Proving once and for all that the “Conjuring” cinematic universe works so much better when New Line takes their time to offer something made with care rather than haste, “Annabelle Comes Home” is a third entry in to the spin off that delivers big time. 2014’s “Annabelle” is a distant memory now, as the series has managed to redeem the spin off transforming Annabelle the doll in to a worthwhile villain who brings only death and carnage where ever she is, and we never spend time trying to find out why. She’s merely an instrument for evil and that’s what helps “Annabelle Comes Home” as an entertaining monster movie about evil preying on the weak.
It’s stunning that there has never been much stride made in the realm of possession movies. It seems like “The Exorcist” was the beginning and end of the sub-genre, followed by decades of films that ranged from serviceable to downright abysmal. “Belzebuth” further proves that theory as it’s a middling horror thriller that’s densely packed, kind of confusing, and ironically manages to deliver some good scares from the real life atrocities it depicts rather than the images of demons, evil Jesus Christ, and exorcisms.
It’s only a matter of time until everyone begins to compare “Achoura” to “Stephen King’s It” mainly because they’re so thematically similar and share almost identical story beats. On its own, “Achoura” is a fine horror thriller that explores the loss of innocence, how fleeting innocence is for children, and how the past almost always catches up to us. As a symbol of the very heavy commentary is the rather spooky and interesting monster of the film, the Bougatate, that’s less a figment of imagination, and more a living darkness that devours kids’ joy, and fear.
I honestly never go in to any movie prepared to hate it. I approach every single movie with even the lowest of expectations and always hope to be surprised and thoroughly entertained. With “Hi-Death” though, this is a movie I had a difficult time finding any redeeming traits for. I love anthology horror, I love throwbacks to classic VHS and SOV days of horror and science fiction, but “Hi-Death” is a confusing mess of an indie horror film that will test the patience of any hardcore horror fan.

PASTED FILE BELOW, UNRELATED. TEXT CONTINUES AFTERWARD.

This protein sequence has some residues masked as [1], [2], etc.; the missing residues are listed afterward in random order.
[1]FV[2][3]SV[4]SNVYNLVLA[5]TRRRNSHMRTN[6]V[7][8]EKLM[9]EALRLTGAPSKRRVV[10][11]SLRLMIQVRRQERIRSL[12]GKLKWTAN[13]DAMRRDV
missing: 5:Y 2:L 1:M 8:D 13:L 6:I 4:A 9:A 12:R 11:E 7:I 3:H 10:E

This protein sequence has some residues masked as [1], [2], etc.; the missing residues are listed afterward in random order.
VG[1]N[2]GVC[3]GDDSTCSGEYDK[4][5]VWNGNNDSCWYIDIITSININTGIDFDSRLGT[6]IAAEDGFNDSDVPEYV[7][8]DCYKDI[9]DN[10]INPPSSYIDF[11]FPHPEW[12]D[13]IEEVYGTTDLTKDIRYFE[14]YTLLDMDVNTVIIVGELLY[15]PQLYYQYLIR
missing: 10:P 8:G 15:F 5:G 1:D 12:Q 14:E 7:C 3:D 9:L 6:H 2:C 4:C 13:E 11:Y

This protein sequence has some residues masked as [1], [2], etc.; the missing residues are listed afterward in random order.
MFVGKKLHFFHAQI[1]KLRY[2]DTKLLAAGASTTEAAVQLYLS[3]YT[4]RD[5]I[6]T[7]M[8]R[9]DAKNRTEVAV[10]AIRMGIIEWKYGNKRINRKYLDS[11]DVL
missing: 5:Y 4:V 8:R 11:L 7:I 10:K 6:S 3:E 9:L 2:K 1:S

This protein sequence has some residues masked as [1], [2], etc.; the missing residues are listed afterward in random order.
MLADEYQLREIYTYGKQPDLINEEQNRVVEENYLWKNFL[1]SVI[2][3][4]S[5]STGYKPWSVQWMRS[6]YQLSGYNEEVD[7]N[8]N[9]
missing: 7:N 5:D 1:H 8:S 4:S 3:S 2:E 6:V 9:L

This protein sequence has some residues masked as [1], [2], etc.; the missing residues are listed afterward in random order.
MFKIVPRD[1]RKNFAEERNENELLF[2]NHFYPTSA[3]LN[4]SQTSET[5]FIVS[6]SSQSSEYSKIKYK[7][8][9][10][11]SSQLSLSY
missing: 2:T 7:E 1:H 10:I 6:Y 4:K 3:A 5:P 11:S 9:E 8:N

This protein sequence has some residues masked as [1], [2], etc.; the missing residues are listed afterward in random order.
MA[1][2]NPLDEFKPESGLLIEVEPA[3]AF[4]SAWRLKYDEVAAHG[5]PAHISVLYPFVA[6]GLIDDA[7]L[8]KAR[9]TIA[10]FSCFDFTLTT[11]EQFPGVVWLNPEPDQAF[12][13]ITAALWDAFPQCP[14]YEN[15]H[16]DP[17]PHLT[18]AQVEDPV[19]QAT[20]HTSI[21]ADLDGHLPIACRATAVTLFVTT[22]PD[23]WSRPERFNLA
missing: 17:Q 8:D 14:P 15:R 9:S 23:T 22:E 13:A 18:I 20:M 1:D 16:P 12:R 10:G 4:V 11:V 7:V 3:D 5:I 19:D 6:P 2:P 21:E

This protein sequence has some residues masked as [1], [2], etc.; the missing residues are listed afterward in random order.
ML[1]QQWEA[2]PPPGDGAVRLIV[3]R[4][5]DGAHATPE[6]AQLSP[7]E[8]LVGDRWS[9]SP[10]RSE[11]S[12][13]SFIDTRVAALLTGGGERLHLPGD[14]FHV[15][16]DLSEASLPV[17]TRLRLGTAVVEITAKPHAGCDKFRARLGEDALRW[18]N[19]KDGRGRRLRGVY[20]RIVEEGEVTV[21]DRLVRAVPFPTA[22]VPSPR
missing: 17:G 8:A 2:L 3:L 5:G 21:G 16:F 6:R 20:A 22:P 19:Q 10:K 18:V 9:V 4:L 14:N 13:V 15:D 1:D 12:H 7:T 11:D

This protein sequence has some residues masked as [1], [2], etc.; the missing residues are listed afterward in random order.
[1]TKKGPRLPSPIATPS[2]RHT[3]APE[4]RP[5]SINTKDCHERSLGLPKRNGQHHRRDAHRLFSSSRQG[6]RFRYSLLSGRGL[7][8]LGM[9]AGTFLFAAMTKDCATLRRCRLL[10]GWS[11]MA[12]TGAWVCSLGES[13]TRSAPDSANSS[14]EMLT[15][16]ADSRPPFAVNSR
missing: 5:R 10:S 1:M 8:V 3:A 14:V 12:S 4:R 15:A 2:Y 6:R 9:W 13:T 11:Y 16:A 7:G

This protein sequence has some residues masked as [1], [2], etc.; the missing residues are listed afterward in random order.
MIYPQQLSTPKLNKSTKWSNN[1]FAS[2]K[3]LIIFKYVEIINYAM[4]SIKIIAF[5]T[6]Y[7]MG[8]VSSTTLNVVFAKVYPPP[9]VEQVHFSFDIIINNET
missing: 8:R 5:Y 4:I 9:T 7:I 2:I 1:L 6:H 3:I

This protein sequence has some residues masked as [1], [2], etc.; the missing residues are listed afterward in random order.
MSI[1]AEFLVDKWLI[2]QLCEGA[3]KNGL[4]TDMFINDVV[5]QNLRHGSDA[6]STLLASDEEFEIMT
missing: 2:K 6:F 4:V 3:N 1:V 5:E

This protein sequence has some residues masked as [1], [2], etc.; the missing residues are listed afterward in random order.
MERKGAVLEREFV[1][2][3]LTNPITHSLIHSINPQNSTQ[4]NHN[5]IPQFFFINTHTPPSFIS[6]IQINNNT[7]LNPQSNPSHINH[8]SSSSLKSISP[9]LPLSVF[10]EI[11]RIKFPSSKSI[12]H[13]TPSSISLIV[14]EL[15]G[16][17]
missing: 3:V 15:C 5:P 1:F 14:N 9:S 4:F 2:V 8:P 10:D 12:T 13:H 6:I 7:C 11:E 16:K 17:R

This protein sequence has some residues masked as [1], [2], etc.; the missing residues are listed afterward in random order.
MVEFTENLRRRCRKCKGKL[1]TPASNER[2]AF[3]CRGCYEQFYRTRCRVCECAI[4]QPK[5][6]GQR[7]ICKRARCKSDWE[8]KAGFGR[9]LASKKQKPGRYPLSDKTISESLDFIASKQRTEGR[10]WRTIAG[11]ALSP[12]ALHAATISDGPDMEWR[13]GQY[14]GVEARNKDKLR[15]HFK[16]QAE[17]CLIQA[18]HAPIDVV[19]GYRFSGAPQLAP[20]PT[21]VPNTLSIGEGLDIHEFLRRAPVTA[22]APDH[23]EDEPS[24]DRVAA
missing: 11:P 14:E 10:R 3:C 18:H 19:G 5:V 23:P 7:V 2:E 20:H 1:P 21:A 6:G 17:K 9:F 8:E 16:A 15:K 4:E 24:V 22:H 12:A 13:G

Full Disclosure: Although Mill Creek Entertainment sent us a copy of “The Jackie Chan Adventures,” the opinions expressed are 100% honest and our own.
Jackie Chan seemed almost fit for his own kids show. While the international action movie star was in fact known for a slew of iconic movies that continue to win the hearts of movie buffs to this day, Jackie Chan’s methods of self defense always made him look like a walking, talking cartoon character—but, you know–deadly. To tap his ever-rising popularity, the WB network eventually gave him his own animated series for kids. Unlike other action stars, it seemed like a natural fit that wouldn’t alienate any of the fan base including the action aficionados. Basing a show on a hero that avoided getting hit as well as avoiding actually hitting his enemies was a breath of fresh air, and it seemed like Saturday morning kismet.
Touted as “The Expendables” for horror fans, “Death House” is a huge missed opportunity that revels in its painfully derivative and clumsy premise. Ripping off “Alone in the Dark,” “Cabin in the Woods,” and yes, even “Jurassic Park,” Harrison Smith manages to do absolutely nothing with the plethora of horror stars that show up for the film. Most of the people that are promoted in the opening credits only show up for thirty seconds at a time with glorified cameos, while folks like Kane Hodder take a back seat to the bland, forgettable protagonists we’re supposed to be rooting for. By the time the movie ended I couldn’t even tell you what their names were.
“The Conjuring” movie universe has been a horror lovers dream, but sadly a mixed bag of movies that all interconnect in some form. The core movies that started it all are fantastic, while the rest have been either abysmal or mediocre. Thankfully, there was still some momentum in the popularity of Annabelle to allow for “Annabelle: Creation” to restore the missed opportunity that was her spin off. “The Curse of La Llorona” is a nice departure from Ed and Lorraine Warren that digs deep in to the roots of “The Conjuring” universe. It’s a horror drama about parenting, grief, revenge, and a vicious maternal villain like the previous films, but this time the producers dig in to Latin folklore.